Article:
Wilder School Recipients of VCU COVID-19 Rapid Research Funding Opportunity
By Briana Williams
May 5, 2020
Wilder School faculty members and RVA Eviction Lab co-directors, Kathryn Howell, Ph.D. and Ben Teresa, Ph.D. as well as Elsie Harper-Anderson, Ph.D., director of the Wilder School’s Ph.D. program in public policy and administration are among those selected as initial recipients to receive funding under the a VCU COVID-19 Rapid Research Funding Opportunity with support from the Office of the Vice President for Research and Innovation and the Wright Center for Clinical and Translational Research.
Nearly 70 faculty members applied for the support, aimed at encouraging researchers across a broad range of subjects to quickly expand their work to address and diminish the impact of the COVID-19 pandemic on the health system and our community.
Howell and Teresa's reserach proposal was entitled, “Data for Prevention of Eviction and Proactive Engagement with Tenants and Landlords."
"The shut-down of low-skilled jobs employers the Commonwealth, as well as the inability for many low- and moderate-income households to work from home will mean that many of these households will miss rent payments over the next several months," said Howell.
"While Governor Northam closed court proceedings and Mayor Stoney stopped the Sheriff’s office from carrying out evictions, these measures merely delay late notices and do nothing to address the cascading fees that will make it difficult for low-income families to regain stability after the shut-down is lifted. This project expands on existing work in the RVA Eviction Lab to collect and analyze data that can be used to provide targeted outreach and education, hold landlords accountable and support communities in collective decision-making with a goal of supporting housing stability both during and after the immediate crisis of Covid-19."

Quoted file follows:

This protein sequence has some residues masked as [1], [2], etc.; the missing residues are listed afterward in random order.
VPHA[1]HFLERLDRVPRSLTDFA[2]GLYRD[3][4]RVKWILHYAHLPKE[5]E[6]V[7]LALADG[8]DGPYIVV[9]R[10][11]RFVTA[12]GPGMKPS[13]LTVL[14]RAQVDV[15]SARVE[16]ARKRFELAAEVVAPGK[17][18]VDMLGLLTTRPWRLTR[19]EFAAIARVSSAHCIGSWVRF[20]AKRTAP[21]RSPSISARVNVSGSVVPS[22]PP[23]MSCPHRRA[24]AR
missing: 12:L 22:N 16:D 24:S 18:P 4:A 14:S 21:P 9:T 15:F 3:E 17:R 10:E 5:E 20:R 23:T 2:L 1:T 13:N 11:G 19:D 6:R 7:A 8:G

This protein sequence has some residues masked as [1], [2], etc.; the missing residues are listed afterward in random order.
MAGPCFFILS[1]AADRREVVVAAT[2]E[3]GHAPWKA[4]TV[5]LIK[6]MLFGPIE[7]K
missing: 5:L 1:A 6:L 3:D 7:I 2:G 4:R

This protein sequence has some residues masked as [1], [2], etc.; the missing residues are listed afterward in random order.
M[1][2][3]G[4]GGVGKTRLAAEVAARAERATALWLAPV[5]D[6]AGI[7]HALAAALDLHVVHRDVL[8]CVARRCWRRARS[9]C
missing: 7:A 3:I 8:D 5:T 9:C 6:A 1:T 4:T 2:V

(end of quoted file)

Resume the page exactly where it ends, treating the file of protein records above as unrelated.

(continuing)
Harper-Anderson's research proposal was entitled, “An Analysis of the Economic Impact of COVID-19 and the C.A.R.E.S. Act on African-American Workers and Businesses in Virginia.”
"The COVID-19 global pandemic has inflicted unprecedented health and economic impacts across the globe. Early evidence suggests that the COVID-19 pandemic is having a disproportionately negative health and economic impact of African American workers, businesses and communities," said Harper-Anderson.
"Historically, legislation designed to jumpstart economic recovery has not benefitted African Americans as much as their white counterparts. It is critical to examine the CARES Act to understand whether there are biases and inequality built into the policymaking process at the federal level, and how implementation here in Virginia may be further exacerbating the inequities."
To date, 20 proposals have been selected, nearing $200,000 in funding. Considering the many outstanding proposals received, a recent decision has been made to increase the overall funding to a total of $300,000. See the full list of the first 20 recipients of the VCU COVID-19 Rapid Research Funding.